4G alone will not make magic
I just returned from the Barcelona LTE World Summit where some of the world’s largest operators gathered to discuss LTE technology, more commonly known as 4G. There was a lot of talk about future business models and how to turn LTE into a “revenue generator” with “killer applications”. However, practically none of the companies behind the most famous mobile services were there to talk about what LTE/4G meant for their businesses and users.
The lack of service companies made it fascinating to see how telecom still calls everything that comes from the Internet an “over-the-top” (OTT) service. If you’re unfamiliar with the term, OTT in essence means that operators make no money from a service such as YouTube. For operators seeing their networks increasingly filled with bits’n’bytes instead of voice calls and SMS this is troublesome.
Some operators say they can’t keep up with the increasing costs of expanding network capacity to meet demand unless “OTT providers” – meaning Google, Facebook and others – start paying them money. Imagine that local electricity companies such as EDF in France or Exelon in the US demanded that international home appliance manufacturers like Philips pay them fees because appliances puts load on the power grid. Ridiculous? Not if you’re a mobile operator, this is a “two-sided business model” that some are still hoping for.
In my opinion the terms “OTT” and “two-sided business model” are signs that operators are in denial how Internet access has fundamentally changed mobile device usage. Smartphone and tablet services are in most cases by definition over-the-top today and will most likely remain so. Fixed Internet service providers (ISPs) had to accept that they should deliver connectivity only years ago. Those that didn’t disappeared, such as Prodigy and CompuServe in the US. Mobile operators now need to accept their fate too and move on.
The only way forward to make money is to provide functional and emotional value to people. For some operators that means providing only the best connection quality at the lowest possible cost. Operators looking for premium customers will find huge greenfields in offering a better overall customer experience beyond the pure network connectivity. Such “customer experience” is not only network quality, but also things that make someone happy to be a customer at a particular company rather than another.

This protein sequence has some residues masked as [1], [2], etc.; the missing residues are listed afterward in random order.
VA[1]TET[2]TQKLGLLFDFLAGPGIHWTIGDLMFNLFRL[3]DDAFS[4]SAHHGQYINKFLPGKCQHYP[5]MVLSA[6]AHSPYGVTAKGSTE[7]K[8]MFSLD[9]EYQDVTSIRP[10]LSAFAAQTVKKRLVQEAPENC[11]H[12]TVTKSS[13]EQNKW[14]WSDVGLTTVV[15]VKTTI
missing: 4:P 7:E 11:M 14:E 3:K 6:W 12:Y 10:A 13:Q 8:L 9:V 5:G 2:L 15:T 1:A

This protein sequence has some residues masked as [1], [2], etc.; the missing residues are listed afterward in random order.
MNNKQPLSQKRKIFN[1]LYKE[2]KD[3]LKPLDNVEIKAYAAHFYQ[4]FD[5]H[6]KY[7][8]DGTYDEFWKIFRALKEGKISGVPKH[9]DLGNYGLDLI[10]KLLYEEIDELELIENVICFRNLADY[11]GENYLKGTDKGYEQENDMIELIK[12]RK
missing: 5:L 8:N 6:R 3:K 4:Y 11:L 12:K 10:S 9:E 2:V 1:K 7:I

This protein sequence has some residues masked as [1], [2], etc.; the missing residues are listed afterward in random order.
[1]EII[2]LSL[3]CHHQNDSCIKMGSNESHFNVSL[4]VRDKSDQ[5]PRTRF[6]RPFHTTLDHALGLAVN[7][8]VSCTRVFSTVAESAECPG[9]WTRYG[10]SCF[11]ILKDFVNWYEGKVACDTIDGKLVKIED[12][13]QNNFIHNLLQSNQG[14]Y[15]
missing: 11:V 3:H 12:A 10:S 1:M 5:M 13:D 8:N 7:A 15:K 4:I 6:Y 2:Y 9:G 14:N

Technology is a vehicle and a very important one, but it’s not the ultimate reason why people adopt it. People use new technology because it helps them lead a better, smoother and happier life. Connect technology to human aspirations and magic happens. This is exactly what happened in the early years of mobile networks when people could for the first time communicate over long distances without the need for a fixed telephone. It happened again when people could use mobile broadband to access their favourite Internet services. This is what could happen with LTE/4G.
Now operators need to find a way to be relevant again, but it won’t happen by demanding money from third-party companies or blocking services for consumers. Instead operators should make sure to understand what kind of experiences their customers crave. Some may want the cheapest option, others the fastest speeds and yet other superior product packages. Focusing on their assets and new capabilities operators can align technology, packaging and processes to delivery what people really want: great value for money with a smooth customer experience on top.